In a conveniently timed pre-Thanksgiving news dump today, Facebook shared a previously leaked internal memo from the company’s ousted Head of Communications and Policy Elliot Schrage and an accompanying note from Chief Operating Officer Sheryl Sandberg addressing a recent damning report from the New York Times.
In the memo, Schrage doubled down on the company’s defence of its decision to hire political research firm Definers in 2017 amid a public relations backlash from both the Cambridge Analytica data-sharing scandal and reports of Russian interference on Facebook during the 2016 federal elections. He copped to the company’s alleged attempt to silence Facebook’s critics, but stopped short of admitting to spreading a conspiracy theory about billionaire philanthropist George Soros:
Some of this work is being characterised as opposition research, but I believe it would be irresponsible and unprofessional for us not to understand the backgrounds and potential conflicts of interest of our critics. This work can be used internally to inform our messaging and where appropriate it can be shared with reporters. This work is also useful to help respond to unfair claims where Facebook has been singled out for criticism, and to positively distinguish us from competitors.
Schrage addressed the Definers attack on Soros by writing that Facebook “wanted to determine if he had any financial motivation” and that the firm “researched this using public information.” He said the company’s decision resulted from public criticism from Soros in early 2018 during a speech at Davos in which he described the social media giant as “menace to society.”
[W]hen the “Freedom from Facebook” campaign emerged as a so-called grassroots coalition, the team asked Definers to help understand the groups behind them. They learned that George Soros was funding several of the coalition members. They prepared documents and distributed these to the press to show that this was not simply a spontaneous grassroots movement.
Schrage denied the company distributed or created “fake news.” But the assertion that Soros funded the “Freedom from Facebook” campaign is false and a factual distortion of unrelated funding by Soros of groups involved with the effort. In a letter to Sanders following the Times report, Soros’ Open Society Foundations (OSF) President Patrick Gaspard slammed the conflation and characterised Facebook’s conduct as a threat to “the very values underpinning our democracy.”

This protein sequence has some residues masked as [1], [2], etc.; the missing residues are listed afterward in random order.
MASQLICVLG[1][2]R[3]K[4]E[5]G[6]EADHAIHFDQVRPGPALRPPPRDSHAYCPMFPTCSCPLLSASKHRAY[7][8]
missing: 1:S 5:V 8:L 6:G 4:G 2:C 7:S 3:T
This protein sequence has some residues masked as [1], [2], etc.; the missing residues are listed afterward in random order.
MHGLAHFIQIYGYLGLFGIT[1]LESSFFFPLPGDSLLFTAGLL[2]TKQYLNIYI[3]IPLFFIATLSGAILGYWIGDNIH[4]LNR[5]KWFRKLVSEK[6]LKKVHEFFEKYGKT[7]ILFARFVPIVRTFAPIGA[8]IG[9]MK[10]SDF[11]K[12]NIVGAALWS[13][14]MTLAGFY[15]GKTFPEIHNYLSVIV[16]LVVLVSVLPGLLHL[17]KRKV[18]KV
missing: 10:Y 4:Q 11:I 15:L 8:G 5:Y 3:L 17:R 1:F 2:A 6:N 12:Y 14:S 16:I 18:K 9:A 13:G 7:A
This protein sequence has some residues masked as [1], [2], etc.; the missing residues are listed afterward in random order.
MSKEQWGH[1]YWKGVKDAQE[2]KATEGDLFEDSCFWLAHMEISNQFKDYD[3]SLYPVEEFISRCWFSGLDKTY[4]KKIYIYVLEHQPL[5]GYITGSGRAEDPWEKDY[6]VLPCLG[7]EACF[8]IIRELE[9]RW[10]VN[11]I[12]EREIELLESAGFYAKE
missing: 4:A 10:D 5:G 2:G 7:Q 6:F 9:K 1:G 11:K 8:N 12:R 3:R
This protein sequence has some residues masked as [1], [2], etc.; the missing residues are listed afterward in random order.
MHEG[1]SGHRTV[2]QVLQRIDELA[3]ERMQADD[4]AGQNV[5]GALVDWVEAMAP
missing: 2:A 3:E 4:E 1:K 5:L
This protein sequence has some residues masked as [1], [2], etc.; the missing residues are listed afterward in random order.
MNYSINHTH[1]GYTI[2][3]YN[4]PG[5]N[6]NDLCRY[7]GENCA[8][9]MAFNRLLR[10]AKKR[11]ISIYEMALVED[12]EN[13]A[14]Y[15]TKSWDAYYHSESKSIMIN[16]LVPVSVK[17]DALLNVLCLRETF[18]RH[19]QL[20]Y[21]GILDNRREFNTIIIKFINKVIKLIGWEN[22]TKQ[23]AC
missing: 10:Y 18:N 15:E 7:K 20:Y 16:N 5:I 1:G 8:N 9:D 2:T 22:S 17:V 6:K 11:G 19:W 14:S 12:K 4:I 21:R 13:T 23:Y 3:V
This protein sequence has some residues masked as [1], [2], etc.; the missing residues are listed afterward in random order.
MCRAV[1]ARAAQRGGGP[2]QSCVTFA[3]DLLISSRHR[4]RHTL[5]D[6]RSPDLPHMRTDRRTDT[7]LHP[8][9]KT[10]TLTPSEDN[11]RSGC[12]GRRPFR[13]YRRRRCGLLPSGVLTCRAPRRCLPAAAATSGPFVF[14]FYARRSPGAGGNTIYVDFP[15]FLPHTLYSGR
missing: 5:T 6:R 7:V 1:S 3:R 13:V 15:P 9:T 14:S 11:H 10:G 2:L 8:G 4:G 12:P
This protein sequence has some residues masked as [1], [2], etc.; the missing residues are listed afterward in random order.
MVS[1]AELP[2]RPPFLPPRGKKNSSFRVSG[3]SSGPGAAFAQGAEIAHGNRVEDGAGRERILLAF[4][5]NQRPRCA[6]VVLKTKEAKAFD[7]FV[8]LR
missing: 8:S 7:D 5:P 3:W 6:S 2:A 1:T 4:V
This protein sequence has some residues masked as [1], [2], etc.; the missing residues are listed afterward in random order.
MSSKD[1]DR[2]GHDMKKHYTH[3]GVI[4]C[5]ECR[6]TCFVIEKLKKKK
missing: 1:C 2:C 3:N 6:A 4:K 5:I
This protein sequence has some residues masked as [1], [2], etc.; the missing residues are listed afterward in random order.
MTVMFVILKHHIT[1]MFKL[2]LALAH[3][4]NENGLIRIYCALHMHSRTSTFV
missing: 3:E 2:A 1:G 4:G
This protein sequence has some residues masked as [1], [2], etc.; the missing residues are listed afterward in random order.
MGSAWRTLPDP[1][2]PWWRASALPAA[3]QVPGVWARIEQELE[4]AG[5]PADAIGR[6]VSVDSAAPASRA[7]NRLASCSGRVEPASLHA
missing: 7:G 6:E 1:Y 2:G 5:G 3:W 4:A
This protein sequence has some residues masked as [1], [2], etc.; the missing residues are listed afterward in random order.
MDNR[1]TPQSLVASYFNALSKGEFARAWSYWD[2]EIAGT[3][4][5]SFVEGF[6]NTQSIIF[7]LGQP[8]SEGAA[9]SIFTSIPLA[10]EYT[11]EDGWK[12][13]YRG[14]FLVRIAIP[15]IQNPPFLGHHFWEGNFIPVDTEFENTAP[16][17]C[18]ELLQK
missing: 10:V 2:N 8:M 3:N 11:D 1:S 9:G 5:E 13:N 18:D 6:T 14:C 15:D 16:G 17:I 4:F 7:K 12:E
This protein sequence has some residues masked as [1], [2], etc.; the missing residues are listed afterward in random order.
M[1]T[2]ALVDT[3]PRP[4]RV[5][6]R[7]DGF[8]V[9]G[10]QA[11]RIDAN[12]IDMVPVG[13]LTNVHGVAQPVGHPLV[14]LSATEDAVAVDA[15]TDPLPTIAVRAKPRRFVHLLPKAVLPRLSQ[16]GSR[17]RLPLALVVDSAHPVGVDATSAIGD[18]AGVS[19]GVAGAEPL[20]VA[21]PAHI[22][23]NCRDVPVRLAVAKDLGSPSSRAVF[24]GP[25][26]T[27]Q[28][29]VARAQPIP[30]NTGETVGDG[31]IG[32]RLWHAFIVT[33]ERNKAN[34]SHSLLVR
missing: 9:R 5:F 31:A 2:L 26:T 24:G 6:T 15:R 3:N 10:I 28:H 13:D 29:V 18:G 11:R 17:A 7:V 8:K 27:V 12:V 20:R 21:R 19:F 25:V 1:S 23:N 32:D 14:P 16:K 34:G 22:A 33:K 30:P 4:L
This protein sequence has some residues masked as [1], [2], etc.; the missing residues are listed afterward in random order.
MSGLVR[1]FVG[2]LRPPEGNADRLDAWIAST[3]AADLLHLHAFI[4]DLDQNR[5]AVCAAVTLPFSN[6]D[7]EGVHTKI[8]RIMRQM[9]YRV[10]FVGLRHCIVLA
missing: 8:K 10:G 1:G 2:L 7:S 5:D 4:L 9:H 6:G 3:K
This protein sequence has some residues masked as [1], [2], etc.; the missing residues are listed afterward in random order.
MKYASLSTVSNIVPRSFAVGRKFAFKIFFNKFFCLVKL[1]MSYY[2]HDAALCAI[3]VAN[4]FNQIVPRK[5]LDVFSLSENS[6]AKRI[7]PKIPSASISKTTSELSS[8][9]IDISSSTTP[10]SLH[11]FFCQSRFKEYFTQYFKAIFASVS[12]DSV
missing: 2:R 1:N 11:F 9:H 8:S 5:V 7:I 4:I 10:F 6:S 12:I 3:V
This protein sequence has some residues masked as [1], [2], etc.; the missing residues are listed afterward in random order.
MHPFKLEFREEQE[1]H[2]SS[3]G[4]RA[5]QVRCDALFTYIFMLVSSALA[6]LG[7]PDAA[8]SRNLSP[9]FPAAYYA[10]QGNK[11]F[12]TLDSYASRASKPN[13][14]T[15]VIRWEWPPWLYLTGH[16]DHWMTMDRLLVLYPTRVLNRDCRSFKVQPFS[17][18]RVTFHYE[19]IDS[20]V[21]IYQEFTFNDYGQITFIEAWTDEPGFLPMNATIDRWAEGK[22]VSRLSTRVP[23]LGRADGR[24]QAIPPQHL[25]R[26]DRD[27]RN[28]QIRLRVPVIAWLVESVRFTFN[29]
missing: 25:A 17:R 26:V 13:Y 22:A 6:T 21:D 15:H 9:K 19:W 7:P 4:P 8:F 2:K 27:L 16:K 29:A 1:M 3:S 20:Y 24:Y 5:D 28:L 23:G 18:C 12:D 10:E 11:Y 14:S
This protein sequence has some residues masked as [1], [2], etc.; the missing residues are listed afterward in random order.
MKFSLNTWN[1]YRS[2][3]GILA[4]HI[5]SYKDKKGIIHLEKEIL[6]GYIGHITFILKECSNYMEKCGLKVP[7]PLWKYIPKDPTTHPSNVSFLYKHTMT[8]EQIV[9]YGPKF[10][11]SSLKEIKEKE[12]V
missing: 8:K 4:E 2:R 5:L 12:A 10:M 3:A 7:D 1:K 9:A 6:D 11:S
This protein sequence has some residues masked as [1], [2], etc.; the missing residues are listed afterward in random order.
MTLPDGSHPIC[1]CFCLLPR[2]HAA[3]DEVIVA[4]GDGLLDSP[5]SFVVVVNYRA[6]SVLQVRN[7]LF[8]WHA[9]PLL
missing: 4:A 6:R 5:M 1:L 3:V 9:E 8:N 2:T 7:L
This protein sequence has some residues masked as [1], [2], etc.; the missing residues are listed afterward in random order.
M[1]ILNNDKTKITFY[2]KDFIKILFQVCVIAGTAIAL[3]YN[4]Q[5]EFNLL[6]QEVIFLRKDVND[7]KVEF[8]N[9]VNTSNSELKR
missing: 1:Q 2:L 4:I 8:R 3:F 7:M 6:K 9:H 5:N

“The latest revelations that Facebook hired a PR firm to discredit digital rights activists, George Soros, and the Open Society Foundations goes a step further: a major digital platform is not only hosting disinformation campaigns, but it is orchestrating and promoting them,” OSF said in a statement to Gizmodo last week. “We urge Facebook to stop engaging in practices inspired by the enemies of democracy across the globe.”
The decision to bring the firm on is one that the company’s CEO and man of increasingly questionable scruples Mark Zuckerberg has denied knowing about. Sandberg, for her part, has also said that she didn’t know that the company hired the firm. As the company’s apparent scapegoat (one it’s worth noting was already leaving the company), Schrage claimed in the memo that responsibility for the firm’s hire was his own.
But in a statement that again suggests all involved parties are being less than honest about the extent of their involvement with or knowledge of the hire, Sanders on Wednesday seemed to change her tune, claiming that materials pertaining to the Definers “crossed my desk.”
When I read the story in New York Times last week, I didn’t remember a firm called Definers. I asked our team to look into the work Definers did for us and to double-check whether anything had crossed my desk. Some of their work was incorporated into materials presented to me and I received a small number of emails where Definers was referenced.
Sanders said in the memo that “it was never anyone’s intention to play into an anti-Semitic narrative against Mr. Soros or anyone else” and added that “our work has been interpreted as anti-Semitic is abhorrent to me—and deeply personal.”
Reports in the wake of the explosive Times investigation have indicated that Zuckerberg holds Sandberg largely responsible for the latest in a laundry list of scandals. Still, in a Tuesday interview with CNN, Zuckerberg called his longtime second-in-command a “really important part of this company” and said he hopes they “work together for decades more to come.”
In spite of whatever Zuckerberg has been telling himself or his employees, it appears Facebook is exactly as bad as we thought.